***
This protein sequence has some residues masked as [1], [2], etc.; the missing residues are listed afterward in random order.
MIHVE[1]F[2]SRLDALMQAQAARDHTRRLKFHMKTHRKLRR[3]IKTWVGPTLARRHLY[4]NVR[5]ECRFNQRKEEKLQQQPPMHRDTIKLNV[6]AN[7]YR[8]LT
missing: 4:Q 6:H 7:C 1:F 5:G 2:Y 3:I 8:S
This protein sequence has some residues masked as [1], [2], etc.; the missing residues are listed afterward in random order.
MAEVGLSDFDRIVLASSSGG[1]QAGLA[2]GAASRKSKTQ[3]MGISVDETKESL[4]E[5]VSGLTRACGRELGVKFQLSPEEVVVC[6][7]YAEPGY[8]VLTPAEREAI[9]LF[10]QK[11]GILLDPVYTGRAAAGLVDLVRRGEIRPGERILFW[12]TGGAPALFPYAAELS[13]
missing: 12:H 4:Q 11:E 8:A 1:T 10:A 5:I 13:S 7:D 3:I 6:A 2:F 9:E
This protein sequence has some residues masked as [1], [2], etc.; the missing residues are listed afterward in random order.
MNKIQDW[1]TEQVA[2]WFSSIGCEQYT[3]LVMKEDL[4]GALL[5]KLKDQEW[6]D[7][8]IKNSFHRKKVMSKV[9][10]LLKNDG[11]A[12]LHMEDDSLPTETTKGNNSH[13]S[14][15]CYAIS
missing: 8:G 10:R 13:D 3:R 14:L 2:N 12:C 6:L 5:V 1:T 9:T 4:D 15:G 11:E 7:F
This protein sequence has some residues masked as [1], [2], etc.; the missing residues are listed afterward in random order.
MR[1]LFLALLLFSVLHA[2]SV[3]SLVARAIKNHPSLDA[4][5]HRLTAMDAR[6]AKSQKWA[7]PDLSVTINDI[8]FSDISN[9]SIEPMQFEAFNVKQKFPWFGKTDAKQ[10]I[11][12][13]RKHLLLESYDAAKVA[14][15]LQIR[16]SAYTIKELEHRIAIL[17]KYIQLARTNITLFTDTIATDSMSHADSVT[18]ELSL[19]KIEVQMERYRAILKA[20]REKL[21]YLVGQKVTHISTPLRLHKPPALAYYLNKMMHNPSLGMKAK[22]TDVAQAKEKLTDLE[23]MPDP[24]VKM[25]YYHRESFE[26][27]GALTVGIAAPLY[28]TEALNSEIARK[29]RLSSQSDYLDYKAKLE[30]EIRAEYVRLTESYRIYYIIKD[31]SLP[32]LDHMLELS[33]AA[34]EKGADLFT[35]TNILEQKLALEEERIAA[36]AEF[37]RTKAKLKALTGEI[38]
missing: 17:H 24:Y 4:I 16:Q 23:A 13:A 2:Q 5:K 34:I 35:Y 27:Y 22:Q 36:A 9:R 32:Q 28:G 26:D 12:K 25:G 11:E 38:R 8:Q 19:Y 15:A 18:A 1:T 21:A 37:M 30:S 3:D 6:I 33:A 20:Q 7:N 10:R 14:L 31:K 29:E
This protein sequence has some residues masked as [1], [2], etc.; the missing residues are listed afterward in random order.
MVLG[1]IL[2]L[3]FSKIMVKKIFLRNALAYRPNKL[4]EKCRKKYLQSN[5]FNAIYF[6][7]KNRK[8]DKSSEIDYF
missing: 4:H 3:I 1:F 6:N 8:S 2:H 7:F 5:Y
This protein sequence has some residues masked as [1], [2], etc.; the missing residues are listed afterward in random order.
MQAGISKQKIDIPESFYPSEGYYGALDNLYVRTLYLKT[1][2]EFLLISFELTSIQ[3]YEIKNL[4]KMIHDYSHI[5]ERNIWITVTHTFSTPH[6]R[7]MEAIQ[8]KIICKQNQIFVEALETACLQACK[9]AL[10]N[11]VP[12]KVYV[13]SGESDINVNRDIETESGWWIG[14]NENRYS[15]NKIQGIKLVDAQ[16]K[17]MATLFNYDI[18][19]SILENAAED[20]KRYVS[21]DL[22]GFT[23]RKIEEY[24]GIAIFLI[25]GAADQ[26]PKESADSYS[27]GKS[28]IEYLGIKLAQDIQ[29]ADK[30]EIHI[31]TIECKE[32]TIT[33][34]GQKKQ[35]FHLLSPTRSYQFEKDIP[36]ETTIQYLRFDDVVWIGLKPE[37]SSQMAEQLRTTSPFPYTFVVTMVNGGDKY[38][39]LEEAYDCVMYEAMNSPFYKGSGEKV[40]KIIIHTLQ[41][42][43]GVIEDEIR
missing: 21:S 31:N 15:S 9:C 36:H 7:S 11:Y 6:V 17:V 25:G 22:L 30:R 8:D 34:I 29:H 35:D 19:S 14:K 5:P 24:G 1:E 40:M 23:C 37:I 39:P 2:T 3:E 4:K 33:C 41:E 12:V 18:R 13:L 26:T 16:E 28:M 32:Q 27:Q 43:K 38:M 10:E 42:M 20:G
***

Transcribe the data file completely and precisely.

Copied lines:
This protein sequence has some residues masked as [1], [2], etc.; the missing residues are listed afterward in random order.
MIHVE[1]F[2]SRLDALMQAQAARDHTRRLKFHMKTHRKLRR[3]IKTWVGPTLARRHLY[4]NVR[5]ECRFNQRKEEKLQQQPPMHRDTIKLNV[6]AN[7]YR[8]LT
missing: 4:Q 6:H 7:C 1:F 5:G 2:Y 3:I 8:S
This protein sequence has some residues masked as [1], [2], etc.; the missing residues are listed afterward in random order.
MAEVGLSDFDRIVLASSSGG[1]QAGLA[2]GAASRKSKTQ[3]MGISVDETKESL[4]E[5]VSGLTRACGRELGVKFQLSPEEVVVC[6][7]YAEPGY[8]VLTPAEREAI[9]LF[10]QK[11]GILLDPVYTGRAAAGLVDLVRRGEIRPGERILFW[12]TGGAPALFPYAAELS[13]
missing: 12:H 4:Q 11:E 8:A 1:T 10:A 5:I 13:S 7:D 3:I 6:A 2:F 9:E
This protein sequence has some residues masked as [1], [2], etc.; the missing residues are listed afterward in random order.
MNKIQDW[1]TEQVA[2]WFSSIGCEQYT[3]LVMKEDL[4]GALL[5]KLKDQEW[6]D[7][8]IKNSFHRKKVMSKV[9][10]LLKNDG[11]A[12]LHMEDDSLPTETTKGNNSH[13]S[14][15]CYAIS
missing: 8:G 10:R 13:D 3:R 14:L 2:N 12:C 6:L 5:V 1:T 9:T 4:D 15:G 11:E 7:F
This protein sequence has some residues masked as [1], [2], etc.; the missing residues are listed afterward in random order.
MR[1]LFLALLLFSVLHA[2]SV[3]SLVARAIKNHPSLDA[4][5]HRLTAMDAR[6]AKSQKWA[7]PDLSVTINDI[8]FSDISN[9]SIEPMQFEAFNVKQKFPWFGKTDAKQ[10]I[11][12][13]RKHLLLESYDAAKVA[14][15]LQIR[16]SAYTIKELEHRIAIL[17]KYIQLARTNITLFTDTIATDSMSHADSVT[18]ELSL[19]KIEVQMERYRAILKA[20]REKL[21]YLVGQKVTHISTPLRLHKPPALAYYLNKMMHNPSLGMKAK[22]TDVAQAKEKLTDLE[23]MPDP[24]VKM[25]YYHRESFE[26][27]GALTVGIAAPLY[28]TEALNSEIARK[29]RLSSQSDYLDYKAKLE[30]EIRAEYVRLTESYRIYYIIKD[31]SLP[32]LDHMLELS[33]AA[34]EKGADLFT[35]TNILEQKLALEEERIAA[36]AEF[37]RTKAKLKALTGEI[38]
missing: 17:H 24:Y 4:I 16:Q 23:A 13:A 2:Q 5:K 34:I 35:Y 27:Y 22:Q 36:A 9:R 32:Q 28:G 26:D 12:K 25:G 11:E 38:R 8:Q 19:Y 15:A 18:A 1:T 21:A 37:M 30:S 3:D 6:I 33:A 20:Q 7:N 10:R 14:L 31:K 29:E
This protein sequence has some residues masked as [1], [2], etc.; the missing residues are listed afterward in random order.
MVLG[1]IL[2]L[3]FSKIMVKKIFLRNALAYRPNKL[4]EKCRKKYLQSN[5]FNAIYF[6][7]KNRK[8]DKSSEIDYF
missing: 4:H 3:I 1:F 6:N 8:S 2:H 7:F 5:Y
This protein sequence has some residues masked as [1], [2], etc.; the missing residues are listed afterward in random order.
MQAGISKQKIDIPESFYPSEGYYGALDNLYVRTLYLKT[1][2]EFLLISFELTSIQ[3]YEIKNL[4]KMIHDYSHI[5]ERNIWITVTHTFSTPH[6]R[7]MEAIQ[8]KIICKQNQIFVEALETACLQACK[9]AL[10]N[11]VP[12]KVYV[13]SGESDINVNRDIETESGWWIG[14]NENRYS[15]NKIQGIKLVDAQ[16]K[17]MATLFNYDI[18][19]SILENAAED[20]KRYVS[21]DL[22]GFT[23]RKIEEY[24]GIAIFLI[25]GAADQ[26]PKESADSYS[27]GKS[28]IEYLGIKLAQDIQ[29]ADK[30]EIHI[31]TIECKE[32]TIT[33][34]GQKKQ[35]FHLLSPTRSYQFEKDIP[36]ETTIQYLRFDDVVWIGLKPE[37]SSQMAEQLRTTSPFPYTFVVTMVNGGDKY[38][39]LEEAYDCVMYEAMNSPFYKGSGEKV[40]KIIIHTLQ[41][42][43]GVIEDEIR
missing: 21:S 31:N 15:S 9:C 36:H 7:S 11:Y 6:V 17:V 25:G 22:L 30:R 8:D 34:I 29:H 35:D 19:S 14:K 5:P 24:G 1:E 40:M 23:C 37:I 39:P 2:T 3:E 4:K 33:C 41:E 12:V 18:R 13:L 26:T 16:E 28:M 32:Q 27:Q 43:K 38:M 10:E 42:M 20:G